A New York appeals judge left the state’s indoor mask mandate in place Tuesday while Gov. Kathy Hochul’s administration appeals a lower court’s decision to overturn it.
“The order, if not stayed will allow individuals to refuse to wear face coverings in indoor public settings where the risk of COVID-19 spread is high, including in schools where many children remain unvaccinated against COVID-19,” the state’s court filing said.
The plaintiffs’ attorney, Chad Laveglia, vowed to take the challenge “as far as it needs to go.”
“The judge got it wrong entirely. It’s so blatantly unconstitutional to grant a stay whatsoever,” he said.
THIS IS A BREAKING NEWS UPDATE. AP’s earlier story follows below.
New York state education officials told school administrators to continue enforcing the state’s mask mandate for students and teachers Tuesday despite a judge’s ruling overturning it, causing confusion as some districts rushed to make masks optional.
The Education Department said the state had filed notice that it would appeal Monday’s ruling by a judge on Long Island, a step that could keep the rule in place at least until its planned expiration Feb. 1.
“While these legal steps occur, it is NYSED’s position that schools should continue to follow the mask rule,” said department spokesperson Emily DeSantis.
But in some districts, administrators immediately made masking optional for students and staff.
“While it is certain this decision will face legal challenges, until otherwise litigated, mask wearing will be optional for students and staff in the Massapequa Schools beginning Tuesday,” the Massapequa School District, in the New York City suburbs of Long Island, said on its website.
Ruling in a case brought by a group of parents, judge Thomas Rademaker said the governor and state health commissioner didn’t have authority to issue a mask mandate without legislative approval.
The mandate “is a law that was promulgated and enacted unlawfully by an executive branch state agency, and therefore void and unenforceable,” the judge said.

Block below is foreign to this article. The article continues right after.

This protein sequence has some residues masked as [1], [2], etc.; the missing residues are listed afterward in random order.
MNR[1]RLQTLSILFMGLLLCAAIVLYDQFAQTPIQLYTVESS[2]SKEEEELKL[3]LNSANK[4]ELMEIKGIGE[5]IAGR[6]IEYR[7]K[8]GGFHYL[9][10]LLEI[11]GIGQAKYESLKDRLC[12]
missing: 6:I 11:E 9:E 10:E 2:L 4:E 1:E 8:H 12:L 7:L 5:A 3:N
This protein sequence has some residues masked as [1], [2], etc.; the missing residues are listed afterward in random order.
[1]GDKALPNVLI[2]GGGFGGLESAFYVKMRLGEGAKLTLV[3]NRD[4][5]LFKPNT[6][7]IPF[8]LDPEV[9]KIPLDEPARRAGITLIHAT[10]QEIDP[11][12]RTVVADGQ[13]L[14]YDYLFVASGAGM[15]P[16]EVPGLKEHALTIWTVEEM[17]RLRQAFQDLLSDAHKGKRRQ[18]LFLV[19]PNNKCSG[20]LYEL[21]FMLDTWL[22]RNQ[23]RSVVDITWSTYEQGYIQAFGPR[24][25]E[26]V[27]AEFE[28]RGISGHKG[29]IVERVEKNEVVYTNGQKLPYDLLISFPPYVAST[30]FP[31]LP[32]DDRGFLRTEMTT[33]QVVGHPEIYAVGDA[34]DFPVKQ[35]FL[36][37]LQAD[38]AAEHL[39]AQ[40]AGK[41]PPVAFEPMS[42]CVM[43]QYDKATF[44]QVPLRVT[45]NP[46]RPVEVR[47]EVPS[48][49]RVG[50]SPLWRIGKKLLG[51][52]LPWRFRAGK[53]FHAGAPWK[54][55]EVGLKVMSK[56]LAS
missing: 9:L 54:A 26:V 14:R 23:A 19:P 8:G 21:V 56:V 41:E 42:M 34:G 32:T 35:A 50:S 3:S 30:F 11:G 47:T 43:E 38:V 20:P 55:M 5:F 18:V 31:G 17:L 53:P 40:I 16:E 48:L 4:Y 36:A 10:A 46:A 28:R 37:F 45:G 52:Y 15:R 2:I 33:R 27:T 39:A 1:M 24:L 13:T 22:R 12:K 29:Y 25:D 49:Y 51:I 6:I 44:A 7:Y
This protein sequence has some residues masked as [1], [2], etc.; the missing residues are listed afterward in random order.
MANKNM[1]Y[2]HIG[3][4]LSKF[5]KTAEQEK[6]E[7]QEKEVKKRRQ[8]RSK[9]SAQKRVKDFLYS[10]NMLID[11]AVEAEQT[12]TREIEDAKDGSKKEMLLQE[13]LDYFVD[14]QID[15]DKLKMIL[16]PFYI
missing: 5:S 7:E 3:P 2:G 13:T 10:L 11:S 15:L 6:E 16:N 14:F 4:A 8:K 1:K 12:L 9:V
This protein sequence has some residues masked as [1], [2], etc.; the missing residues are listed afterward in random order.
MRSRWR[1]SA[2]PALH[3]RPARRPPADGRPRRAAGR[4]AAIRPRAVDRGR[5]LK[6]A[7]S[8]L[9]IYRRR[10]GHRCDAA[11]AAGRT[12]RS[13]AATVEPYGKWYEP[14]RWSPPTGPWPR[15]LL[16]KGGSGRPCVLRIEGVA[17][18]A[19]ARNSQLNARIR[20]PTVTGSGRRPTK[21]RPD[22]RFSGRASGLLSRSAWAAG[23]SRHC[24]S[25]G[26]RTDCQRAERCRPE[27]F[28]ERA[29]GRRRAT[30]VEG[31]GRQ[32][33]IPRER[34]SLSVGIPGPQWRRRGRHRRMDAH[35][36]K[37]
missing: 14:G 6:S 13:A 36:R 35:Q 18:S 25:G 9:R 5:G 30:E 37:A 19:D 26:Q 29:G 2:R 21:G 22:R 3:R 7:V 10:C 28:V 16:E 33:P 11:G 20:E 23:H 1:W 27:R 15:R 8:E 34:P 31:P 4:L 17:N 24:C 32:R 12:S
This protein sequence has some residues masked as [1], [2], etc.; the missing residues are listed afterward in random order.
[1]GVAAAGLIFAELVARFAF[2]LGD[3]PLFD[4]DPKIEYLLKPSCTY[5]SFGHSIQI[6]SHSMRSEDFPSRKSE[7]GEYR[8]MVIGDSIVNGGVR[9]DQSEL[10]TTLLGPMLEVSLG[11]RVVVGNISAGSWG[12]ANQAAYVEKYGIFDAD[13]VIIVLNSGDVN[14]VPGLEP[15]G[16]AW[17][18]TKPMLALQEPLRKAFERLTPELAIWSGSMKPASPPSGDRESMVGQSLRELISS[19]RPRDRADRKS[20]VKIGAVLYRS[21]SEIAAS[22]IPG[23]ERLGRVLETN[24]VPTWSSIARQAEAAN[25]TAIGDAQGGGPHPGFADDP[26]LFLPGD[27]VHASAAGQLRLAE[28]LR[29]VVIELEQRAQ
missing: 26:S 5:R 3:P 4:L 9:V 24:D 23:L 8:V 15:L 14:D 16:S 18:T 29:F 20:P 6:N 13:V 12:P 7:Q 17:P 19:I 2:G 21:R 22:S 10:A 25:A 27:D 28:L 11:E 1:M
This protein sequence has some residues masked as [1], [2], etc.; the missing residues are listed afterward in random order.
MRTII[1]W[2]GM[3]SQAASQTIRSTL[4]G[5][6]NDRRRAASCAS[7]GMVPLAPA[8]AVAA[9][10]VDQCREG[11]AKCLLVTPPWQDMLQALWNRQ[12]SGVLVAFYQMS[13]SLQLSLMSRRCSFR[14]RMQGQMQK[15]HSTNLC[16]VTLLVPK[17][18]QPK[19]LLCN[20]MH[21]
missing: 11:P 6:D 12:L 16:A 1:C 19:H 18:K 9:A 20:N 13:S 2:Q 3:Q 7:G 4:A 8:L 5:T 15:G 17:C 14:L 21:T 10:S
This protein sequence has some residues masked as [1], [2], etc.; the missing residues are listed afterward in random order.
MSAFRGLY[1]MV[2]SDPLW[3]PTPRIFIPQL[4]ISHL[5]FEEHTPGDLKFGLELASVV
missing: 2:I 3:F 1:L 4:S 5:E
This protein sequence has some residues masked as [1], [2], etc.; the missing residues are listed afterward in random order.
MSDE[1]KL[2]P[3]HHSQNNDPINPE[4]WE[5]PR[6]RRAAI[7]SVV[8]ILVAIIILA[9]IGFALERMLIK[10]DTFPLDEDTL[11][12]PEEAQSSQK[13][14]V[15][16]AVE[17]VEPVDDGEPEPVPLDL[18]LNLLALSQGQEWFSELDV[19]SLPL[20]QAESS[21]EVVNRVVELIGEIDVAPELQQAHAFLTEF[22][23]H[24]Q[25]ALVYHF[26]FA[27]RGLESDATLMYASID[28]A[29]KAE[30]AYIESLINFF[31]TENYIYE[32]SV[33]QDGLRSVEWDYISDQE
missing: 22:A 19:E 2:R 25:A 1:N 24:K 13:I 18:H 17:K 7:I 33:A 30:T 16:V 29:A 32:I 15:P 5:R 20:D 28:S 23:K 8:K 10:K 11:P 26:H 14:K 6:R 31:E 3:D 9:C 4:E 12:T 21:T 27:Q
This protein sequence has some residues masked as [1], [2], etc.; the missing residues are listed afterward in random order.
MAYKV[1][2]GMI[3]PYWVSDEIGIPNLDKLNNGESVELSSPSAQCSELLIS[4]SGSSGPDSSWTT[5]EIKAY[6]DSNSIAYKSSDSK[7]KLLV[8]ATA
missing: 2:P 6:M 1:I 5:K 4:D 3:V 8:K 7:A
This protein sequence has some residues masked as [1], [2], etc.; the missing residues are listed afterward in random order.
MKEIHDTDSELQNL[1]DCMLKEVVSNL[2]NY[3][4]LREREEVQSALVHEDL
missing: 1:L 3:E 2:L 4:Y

Democratic Gov. Kathy Hochul said she disagreed with the ruling, and Attorney General Letitia James tweeted Tuesday that her office would challenge it.
“We’re appealing last night’s decision that struck down the mask mandate in New York. We will continue to do everything in our power to protect New Yorkers from #COVID19,” James, a Democrat, tweeted.
Judith Vale, an attorney for the state, asked a judge Tuesday in a higher court to block the ruling pending appeal, arguing it would “radically disrupt the status quo” and endanger the health of students and staff at schools.
Judge Robert Miller did not immediately rule on the request.
The plaintiffs’ attorney, Chad Lavaglia, argued against a stay, calling the mask mandate unconstitutional.
“The commissioner of health is an administrative officer who is promulgating laws on all New Yorkers,” he said.
The state had initially instituted a mandate in April 2020 that required people to wear masks in most indoor settings outside their home. That rule ended in June 2021 for vaccinated people. Hochul announced in mid-December, as COVID-19 infections surged in the state, that it would go back into effect for at least a month. Earlier this month, the state health department said the mandate would be in place until Feb 1.
As school districts waited for the legal questions to play out, parents received mixed instructions, depending on where they live.
Syracuse City Schools were among those following the Education Department’s guidance. “That means that anyone entering any of our schools must continue to wear a mask,” a notice on the district’s website said.
In Westchester County, Mamaroneck Superintendent Rober Shaps made mask-wearing optional.
Republican U.S. Rep. Elise Stefanik criticized Hochul for “ignoring” the ruling and causing unnecessesary confusion. She told parents in her northern New York congressional district to call her office if their children were not allowed in school without a mask.
“Masks are not mandatory for students, period. Yet Kathy Hochul is still trying to force young children to wear a mask in school, shamefully disregarding the rule of law,” Stefanik said in a news release.
In a statement, Hochul said, “My responsibility as Governor is to protect New Yorkers throughout this public health crisis, and these measures help prevent the spread of COVID-19 and save lives. We strongly disagree with this ruling, and we are pursuing every option to reverse this immediately.”
The ruling comes as the omicron wave that gripped New York state appears to be easing. The state averaged around 23,400 new cases of the virus per day in the seven-day period that ended Sunday, down from 74,600 per day during the wave’s peak in early January. Hospitalizations are dropping, too, declining 17% statewide in the past seven days.
Associated Press Writer Marina Villeneuve in Albany, New York, contributed to this report.
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